I recently heard a good story from someone about becoming a dad. After his child was delivered the man was handed the tiny baby, as the midwife did so she quickly checked the sex, and proudly said 'here's your big strong boy.' The father wondered if the midwife had delivered a girl whether she would have said 'here's your big strong girl.' Right from the first seconds of being born we are judged and compartmentalized.
The kids are revolting. And they are revolting against stereotyping by the media. That is so typical of them, what with their whining and their egotism and their thinking that they are the centre of the universe. Unless that is stereotyping, in which case I take it back (and taking things back is typical of the lilly-livered, spineless middle aged).
The London Underground. It's dusty, it's grimy and it's full of people's body odours that I care not to sample. If i wanted your armpit shoved up against my chin, i'd be in a relationship with you. Then there are the breed of people who think it's acceptable to eat curries/pasties/burgers in such a confined place. This was my horrific experience recently:
Arms like Thor's hammer, brain of Einstein's descendant, heart of a thousand puppies. Financial analyst, serious Apple geek, proud PS4 owner, a fantastic motorcyclist and an incredible person. I'm talking of course about my brother. Kind of feels like I'm writing this on an online dating profile at this point, but just go with it.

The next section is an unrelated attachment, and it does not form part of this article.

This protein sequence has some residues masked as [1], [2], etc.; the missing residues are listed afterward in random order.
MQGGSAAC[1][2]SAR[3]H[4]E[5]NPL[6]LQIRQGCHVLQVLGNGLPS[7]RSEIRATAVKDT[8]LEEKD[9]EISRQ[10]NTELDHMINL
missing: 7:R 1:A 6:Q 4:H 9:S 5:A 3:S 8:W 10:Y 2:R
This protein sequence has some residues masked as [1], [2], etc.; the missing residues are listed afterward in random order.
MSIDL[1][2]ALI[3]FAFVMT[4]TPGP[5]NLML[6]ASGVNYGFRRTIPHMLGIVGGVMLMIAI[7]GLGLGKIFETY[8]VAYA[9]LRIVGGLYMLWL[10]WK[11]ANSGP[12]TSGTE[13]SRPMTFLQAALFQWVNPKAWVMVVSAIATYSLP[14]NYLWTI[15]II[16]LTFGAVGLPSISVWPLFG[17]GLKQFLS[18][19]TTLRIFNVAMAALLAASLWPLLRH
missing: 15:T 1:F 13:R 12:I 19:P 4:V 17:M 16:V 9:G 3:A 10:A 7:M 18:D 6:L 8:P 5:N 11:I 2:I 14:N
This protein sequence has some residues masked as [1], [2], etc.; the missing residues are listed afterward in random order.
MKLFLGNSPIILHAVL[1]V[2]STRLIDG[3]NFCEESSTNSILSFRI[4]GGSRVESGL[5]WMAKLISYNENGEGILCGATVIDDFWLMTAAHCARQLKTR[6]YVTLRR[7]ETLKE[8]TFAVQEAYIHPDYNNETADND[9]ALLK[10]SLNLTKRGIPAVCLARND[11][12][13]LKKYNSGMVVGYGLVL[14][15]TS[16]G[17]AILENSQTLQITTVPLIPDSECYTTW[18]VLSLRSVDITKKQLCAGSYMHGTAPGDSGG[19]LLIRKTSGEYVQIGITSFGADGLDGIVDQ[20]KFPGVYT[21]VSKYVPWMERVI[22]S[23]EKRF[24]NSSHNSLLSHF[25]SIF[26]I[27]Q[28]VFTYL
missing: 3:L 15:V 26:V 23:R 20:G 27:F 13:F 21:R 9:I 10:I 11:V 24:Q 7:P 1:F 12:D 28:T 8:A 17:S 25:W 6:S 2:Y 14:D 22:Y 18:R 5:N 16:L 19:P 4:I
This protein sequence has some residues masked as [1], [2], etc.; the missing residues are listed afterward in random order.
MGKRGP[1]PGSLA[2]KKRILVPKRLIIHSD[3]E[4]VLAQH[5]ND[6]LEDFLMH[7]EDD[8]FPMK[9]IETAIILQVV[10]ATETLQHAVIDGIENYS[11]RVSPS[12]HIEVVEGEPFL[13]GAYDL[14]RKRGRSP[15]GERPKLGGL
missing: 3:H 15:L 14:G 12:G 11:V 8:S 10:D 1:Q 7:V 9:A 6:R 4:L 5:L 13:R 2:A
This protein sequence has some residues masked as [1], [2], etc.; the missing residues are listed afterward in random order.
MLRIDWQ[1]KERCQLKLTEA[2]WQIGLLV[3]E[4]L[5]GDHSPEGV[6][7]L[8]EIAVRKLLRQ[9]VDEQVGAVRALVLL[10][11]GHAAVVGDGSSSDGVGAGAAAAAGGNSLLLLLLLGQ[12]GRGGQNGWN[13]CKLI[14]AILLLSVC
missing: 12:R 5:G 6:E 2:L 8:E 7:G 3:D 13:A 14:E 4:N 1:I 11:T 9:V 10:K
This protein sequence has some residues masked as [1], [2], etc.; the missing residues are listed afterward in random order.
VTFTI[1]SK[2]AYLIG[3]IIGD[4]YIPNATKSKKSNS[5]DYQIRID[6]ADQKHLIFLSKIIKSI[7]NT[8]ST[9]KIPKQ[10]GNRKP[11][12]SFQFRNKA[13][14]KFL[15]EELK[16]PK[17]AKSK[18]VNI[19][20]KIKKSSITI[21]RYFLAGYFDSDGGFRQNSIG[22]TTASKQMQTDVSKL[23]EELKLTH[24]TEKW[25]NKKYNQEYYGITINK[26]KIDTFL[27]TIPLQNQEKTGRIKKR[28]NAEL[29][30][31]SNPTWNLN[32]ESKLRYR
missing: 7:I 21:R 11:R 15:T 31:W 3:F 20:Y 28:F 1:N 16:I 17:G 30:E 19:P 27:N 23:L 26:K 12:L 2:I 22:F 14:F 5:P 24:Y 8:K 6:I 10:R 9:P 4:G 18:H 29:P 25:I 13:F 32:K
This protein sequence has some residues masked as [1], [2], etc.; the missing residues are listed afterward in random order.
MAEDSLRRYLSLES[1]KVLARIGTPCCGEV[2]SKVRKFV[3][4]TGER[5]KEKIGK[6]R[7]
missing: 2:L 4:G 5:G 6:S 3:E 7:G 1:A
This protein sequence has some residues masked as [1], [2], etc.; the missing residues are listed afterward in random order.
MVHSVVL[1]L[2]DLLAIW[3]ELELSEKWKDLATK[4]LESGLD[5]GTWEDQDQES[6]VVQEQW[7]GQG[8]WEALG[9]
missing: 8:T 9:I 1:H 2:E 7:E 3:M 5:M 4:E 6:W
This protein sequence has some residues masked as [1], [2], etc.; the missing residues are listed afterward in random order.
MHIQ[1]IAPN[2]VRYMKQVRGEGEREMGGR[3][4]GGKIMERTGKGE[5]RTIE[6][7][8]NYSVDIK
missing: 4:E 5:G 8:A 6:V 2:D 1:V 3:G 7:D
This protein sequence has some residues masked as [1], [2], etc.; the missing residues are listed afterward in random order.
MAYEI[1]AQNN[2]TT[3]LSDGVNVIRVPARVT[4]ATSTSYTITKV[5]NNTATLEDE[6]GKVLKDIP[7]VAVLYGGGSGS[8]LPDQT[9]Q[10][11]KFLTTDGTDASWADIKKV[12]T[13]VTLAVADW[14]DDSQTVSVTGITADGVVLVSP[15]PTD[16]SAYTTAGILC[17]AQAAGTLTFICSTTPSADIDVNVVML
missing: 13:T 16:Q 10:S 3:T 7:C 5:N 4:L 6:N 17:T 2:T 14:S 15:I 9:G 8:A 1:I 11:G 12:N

In a matter of swishes and swooshes, I am on a journey of rebirth. Banschik's (doctors) collect hot vapour spurting from the central stove and envelop your body in a cloud of steam, followed by intermittent veils of cooling air. Immediately after, cold water is poured all over your body before you are sent to plunge into a pool of 10°C ice cold water.
It's ludicrous that otherwise sane, rational people can invest so much emotional and financial capital in a day that they know is designed to fleece the consumer. More ludicrous still that we persist, despite the fact that everyone - single, attached, or 'it's complicated' - has a terrible time on Valentine's Day.
Certain happenings of late have got me thinking about etiquette. Take for instance the sorry state/lack of genuine "Hey, good morning. How are you?" in the workplace or the mass disruption of the tube strike by the RMT and TSSA unions. Better yet, a fellow journalist being trolled for getting Vincent Vinturi's "rape manual" eBook removed from Amazon.